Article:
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Title: Kebek  
Author: World Heritage Encyclopedia
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Subject: Qarshi, Khyber Pass, Yassa, Noyan, Darughachi
Publisher: World Heritage Encyclopedia


Kebek (died 1325/1326) was khan of the Chagatai Khanate from 1309 until 1310, and again from c. 1318 until his death.

First Reign

Kebek was the son of Duwa, who was khan from 1282 until 1307. During his father's reign Kebek participated in the Mongol invasions of India, leading a punitive expedition against the Sultanate of Delhi in 1305 in retaliation for the destruction of a Mongol army the previous year. He devastated the Punjab region, especially around Multan, but on the return journey his army was attacked on the banks of the Indus River by a force sent from Delhi and suffered a high number of losses (Battle of Amroha). This was one of the last Chagatayid campaigns against India to take place before a temporary cessation of the Mongol raids (1307−1327, when they were resumed under Khan Tarmashirin).[1]

The situation in the Chagatai Khanate following the death of Duwa in 1307 turned volatile, with two of his successors reigning within one year and with the sons of Kaidu still hoping to regain control over the khans. By 1308 Taliqu was in charge of the khanate but his rule was quickly contested. His enemies rallied among Kebek, and they defeated and overthrew Taliqu in 1308 or 1309. As a result Kebek became khan of the ulus.[2]

At this point the sons of Kaidu decided to make their move against the Chagatayids. Having recently come off his war with Taliqu, Kebek found himself facing an invasion by Yangichar, Orus, Chapar and Tügme. The two sides met near Almaliq, where Kebek's forces ultimately won a pitched battle. Following this, Chapar decided to surrender to the Yuan emperor Khayisan (Emperor Wuzong), permanently ending the threat against the Chagatayids by Kaidu's sons.[2]

With Yangichar and his brothers defeated, Kebek held a quriltai to decide on a future of the khanate. At the quriltai the Mongol princes agreed to recognize Kebek's brother Esen Buqa as khan. Esen Buqa was summoned to take control of the Chagatai Khanate, and Kebek stepped down in his favor.[3]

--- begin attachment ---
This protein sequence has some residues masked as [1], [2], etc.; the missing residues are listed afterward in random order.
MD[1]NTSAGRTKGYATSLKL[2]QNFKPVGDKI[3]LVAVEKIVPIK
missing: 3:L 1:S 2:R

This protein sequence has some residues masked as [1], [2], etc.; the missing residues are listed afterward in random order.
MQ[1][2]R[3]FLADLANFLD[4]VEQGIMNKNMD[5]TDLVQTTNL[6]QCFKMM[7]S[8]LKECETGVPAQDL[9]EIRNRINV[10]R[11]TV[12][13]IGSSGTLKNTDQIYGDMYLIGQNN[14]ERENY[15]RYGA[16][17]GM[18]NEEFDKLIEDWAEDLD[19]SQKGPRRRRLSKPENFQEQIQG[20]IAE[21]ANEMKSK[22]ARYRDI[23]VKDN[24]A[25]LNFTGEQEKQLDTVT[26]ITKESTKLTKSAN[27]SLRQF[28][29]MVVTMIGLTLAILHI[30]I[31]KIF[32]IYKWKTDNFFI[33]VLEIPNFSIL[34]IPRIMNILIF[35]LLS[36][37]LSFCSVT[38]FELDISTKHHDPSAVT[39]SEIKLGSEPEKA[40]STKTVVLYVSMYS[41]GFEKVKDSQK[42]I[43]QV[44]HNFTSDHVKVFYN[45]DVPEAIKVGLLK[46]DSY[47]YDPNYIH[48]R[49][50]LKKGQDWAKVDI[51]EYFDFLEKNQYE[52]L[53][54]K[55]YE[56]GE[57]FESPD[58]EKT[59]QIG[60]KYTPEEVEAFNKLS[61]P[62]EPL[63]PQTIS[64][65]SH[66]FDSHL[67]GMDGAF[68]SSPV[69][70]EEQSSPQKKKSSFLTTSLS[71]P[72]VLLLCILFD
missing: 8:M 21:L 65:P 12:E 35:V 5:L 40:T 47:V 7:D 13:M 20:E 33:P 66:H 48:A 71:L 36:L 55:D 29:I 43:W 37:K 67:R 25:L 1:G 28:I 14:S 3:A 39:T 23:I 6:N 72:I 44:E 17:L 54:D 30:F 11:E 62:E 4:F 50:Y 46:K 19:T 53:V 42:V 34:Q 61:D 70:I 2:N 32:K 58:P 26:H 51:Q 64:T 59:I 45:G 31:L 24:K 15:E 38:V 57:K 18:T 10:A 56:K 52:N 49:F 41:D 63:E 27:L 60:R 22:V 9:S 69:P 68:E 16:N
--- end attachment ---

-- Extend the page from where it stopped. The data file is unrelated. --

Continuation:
Under Esen Buqa

In 1314 Esen Buqa put Kebek in charge of an army that was to invade the Ilkhanate. In January Kebek, together with allied Neguderi forces, crossed the Amu Darya into Ilkhanid territory and defeated an enemy army on the Murghab. The Chagatayid army then advanced as far as Herat, but then Kebek received an urgent summons from Esen Buqa, who needed help in repelling an invasion from the east by the Yuan Mongols. Soon afterwards a Chagatayid prince, Yasa'ur, defected from Kebek's side and assisted the Ilkhans in defeating the Chagatayids. As a reward Yasa'ur was given lands in Afghanistan by the Ilkhan Öljeitü.[4]

Second Reign

Esen Buqa died some time around 1320 and Kebek succeeded him as khan. One of first acts was to move against Yasa'ur, who had unsuccessfully rebelled against the Ilkhans and was therefore in a weak position; Kebek's forces defeated and killed him in June 1320.[5]

Kebek is known to have married two princesses from the court of the Khagan.[6] He also sent annual tributes to the latter from 1323 onwards. Unlike his brother, Esen Buqa, Kebek avoided any conflict with Khagan and surrendered to Gegeen Khan, Emperor Yingzong of Yuan when the border skirmish broke out in 1323.

Aside from this early conflict, Kebek's second reign was largely peaceful. The adoption of a standard coinage for the entire khanate started at the latest under Kebek; in any case he supported its use.[7] He was also interested in establishing a capital for himself, something his nomadic predecessors had seldom done. Qarshi became the capital city of the khanate during his lifetime.[8]

In around 1326 Kebek died and was succeeded by his brother Eljigidey.


  • Biran, Michal. Qaidu and the Rise of the Independent Mongol State in Central Asia. Richmond, Great Britain: Curzon Press, 1997. ISBN 0-7007-0631-3
  • Boyle, J.A. "Dynastic and Political History of the Il-Khans." The Cambridge History of Iran, Volume 5: The Saljuq and Mongol Periods. Edited by J.A. Boyle. Great Britain: Cambridge University Press, 1968. ISBN 0-521-06936-X
  • Grousset, René. The Empire of the Steppes: A History of Central Asia. Trans. Naomi Walford. New Jersey: Rutgers, 1970. ISBN 0-8135-1304-9


  1. ^ Grousset, pp. 339-40
  2. ^ a b Biran, p. 77; Grousset, p. 338
  3. ^ Grousset, p. 338
  4. ^ Boyle, p. 405
  5. ^ Boyle, p. 408; Grousset, p. 340
  6. ^ Reuven Amitai, Michal Biran - Mongols, Turks, and others: Eurasian nomads and the sedentary world, p.353
  7. ^ Biran, p. 101
  8. ^ Biran, p. 174 n. 203
Preceded by
Chagatai Khan
Succeeded by
Esen Buqa
Preceded by
Esen Buqa
Chagatai Khan
Succeeded by
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